As mentioned last week, Jesus’ first sermon is a three-point sermon, another proof that Jesus was a good Presbyterian. My goal during the first three Sundays in Lent is to outline the three points of Christ’s first sermon and then we will work through them together.
First: The Time Has Come
In Galilee, Jesus preached His first sermon. “The time has come,” He said. “The kingdom of God has come near. Repent and believe the good news!” The time is fulfilled ~ Greek has two words for time. The first is chronos, from which we get our English chronological and chronology. Chronos is the measurement of time. It’s clock time. It’s the answer to the question “What time is it?” The other Greek word is kairos. It’s not clock time, it’s the critical time, the right time, the time you’ve been waiting for, the time of your life. It is a moment of truth, a turning point, a decision time.
A lot of Christians are chronos challenged. Yet, Christians should seize those “kairos” moments. If you put off a kairos time, you will miss a critical moment in your life. It’s your time to make a decision. It’s the turning point of history or, at least, your history. The time has come for you. Jesus asks, “Are you in? Will you sign up? Will you follow?” When we hear God’s voice, we can either live in the chronos or the kairos.
Second: The Kingdom of God Has Come Near
The second point in Jesus’ sermon had to do with the coming of God’s Kingdom. Jesus only used the word “church” 2 times in the gospels. But He talked about the Kingdom of God over 80 times. His audience knew about kingdoms. From the time of the prophets until Jesus’ day, the people of Israel lived under the oppression and domination of one kingdom after another. They lived under the Assyrians, the Babylonians, under the Persians, the Greeks and the Romans. Throughout that time, the prophets promised the Lord is coming to set up His kingdom and set His people free.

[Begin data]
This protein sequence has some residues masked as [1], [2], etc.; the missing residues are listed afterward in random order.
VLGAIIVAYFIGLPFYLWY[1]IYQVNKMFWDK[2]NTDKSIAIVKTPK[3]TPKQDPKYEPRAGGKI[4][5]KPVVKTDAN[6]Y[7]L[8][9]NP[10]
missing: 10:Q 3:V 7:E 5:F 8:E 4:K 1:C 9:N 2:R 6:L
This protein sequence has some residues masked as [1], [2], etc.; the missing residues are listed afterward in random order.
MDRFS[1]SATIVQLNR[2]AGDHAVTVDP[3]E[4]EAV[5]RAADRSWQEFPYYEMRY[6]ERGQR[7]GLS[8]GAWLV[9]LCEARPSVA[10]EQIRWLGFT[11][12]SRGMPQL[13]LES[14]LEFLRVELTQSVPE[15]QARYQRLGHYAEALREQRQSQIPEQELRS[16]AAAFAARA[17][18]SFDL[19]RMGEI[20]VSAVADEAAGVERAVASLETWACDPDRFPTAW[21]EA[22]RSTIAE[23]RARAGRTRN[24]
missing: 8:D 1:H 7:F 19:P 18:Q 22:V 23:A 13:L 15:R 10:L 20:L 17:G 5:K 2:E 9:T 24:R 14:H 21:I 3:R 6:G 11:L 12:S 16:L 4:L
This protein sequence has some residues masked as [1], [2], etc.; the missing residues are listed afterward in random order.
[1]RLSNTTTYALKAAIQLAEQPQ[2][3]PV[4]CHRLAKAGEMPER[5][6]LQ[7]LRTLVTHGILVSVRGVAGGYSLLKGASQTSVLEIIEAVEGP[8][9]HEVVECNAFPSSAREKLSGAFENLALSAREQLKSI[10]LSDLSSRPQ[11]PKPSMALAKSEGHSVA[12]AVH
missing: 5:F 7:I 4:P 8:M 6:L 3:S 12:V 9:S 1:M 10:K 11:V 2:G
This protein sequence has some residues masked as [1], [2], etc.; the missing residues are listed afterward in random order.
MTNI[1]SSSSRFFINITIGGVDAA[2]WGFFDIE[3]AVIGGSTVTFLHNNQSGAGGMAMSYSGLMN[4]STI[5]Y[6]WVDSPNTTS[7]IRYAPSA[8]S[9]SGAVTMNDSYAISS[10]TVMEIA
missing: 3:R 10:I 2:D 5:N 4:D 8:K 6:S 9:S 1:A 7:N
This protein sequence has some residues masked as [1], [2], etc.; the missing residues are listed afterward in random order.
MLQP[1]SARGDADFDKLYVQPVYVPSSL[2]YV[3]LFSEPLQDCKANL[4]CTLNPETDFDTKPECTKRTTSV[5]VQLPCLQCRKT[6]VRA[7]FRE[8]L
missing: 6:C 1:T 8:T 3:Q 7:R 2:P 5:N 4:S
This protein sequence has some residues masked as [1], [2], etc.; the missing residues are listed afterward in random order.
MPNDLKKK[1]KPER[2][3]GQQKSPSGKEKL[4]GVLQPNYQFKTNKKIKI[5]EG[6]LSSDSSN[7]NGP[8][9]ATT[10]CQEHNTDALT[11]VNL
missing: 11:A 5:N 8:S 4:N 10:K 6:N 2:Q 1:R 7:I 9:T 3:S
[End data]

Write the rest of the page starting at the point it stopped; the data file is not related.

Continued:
So when someone announced this was about to happen, as many people did over the years, there were two reactions: cheers and fears. Cheers because the people thought, “Now is our time to rule.” Fears because every one of these revolutions failed and it was always worse afterwards. I’m sure when Jesus said, “The time has come. The kingdom of God has come near,” there were cheers and fears and probably even some jeers. I’m also sure no one understood what Jesus meant.